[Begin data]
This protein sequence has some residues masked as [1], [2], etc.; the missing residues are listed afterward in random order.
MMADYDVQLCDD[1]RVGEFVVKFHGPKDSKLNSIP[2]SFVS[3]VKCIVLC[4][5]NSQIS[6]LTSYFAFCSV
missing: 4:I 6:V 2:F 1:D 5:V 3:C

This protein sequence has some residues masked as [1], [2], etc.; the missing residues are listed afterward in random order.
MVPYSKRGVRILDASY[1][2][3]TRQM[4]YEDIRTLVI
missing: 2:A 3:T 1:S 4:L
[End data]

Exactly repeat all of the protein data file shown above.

This protein sequence has some residues masked as [1], [2], etc.; the missing residues are listed afterward in random order.
MMADYDVQLCDD[1]RVGEFVVKFHGPKDSKLNSIP[2]SFVS[3]VKCIVLC[4][5]NSQIS[6]LTSYFAFCSV
missing: 4:I 6:V 2:F 1:D 5:V 3:C

This protein sequence has some residues masked as [1], [2], etc.; the missing residues are listed afterward in random order.
MVPYSKRGVRILDASY[1][2][3]TRQM[4]YEDIRTLVI
missing: 2:A 3:T 1:S 4:L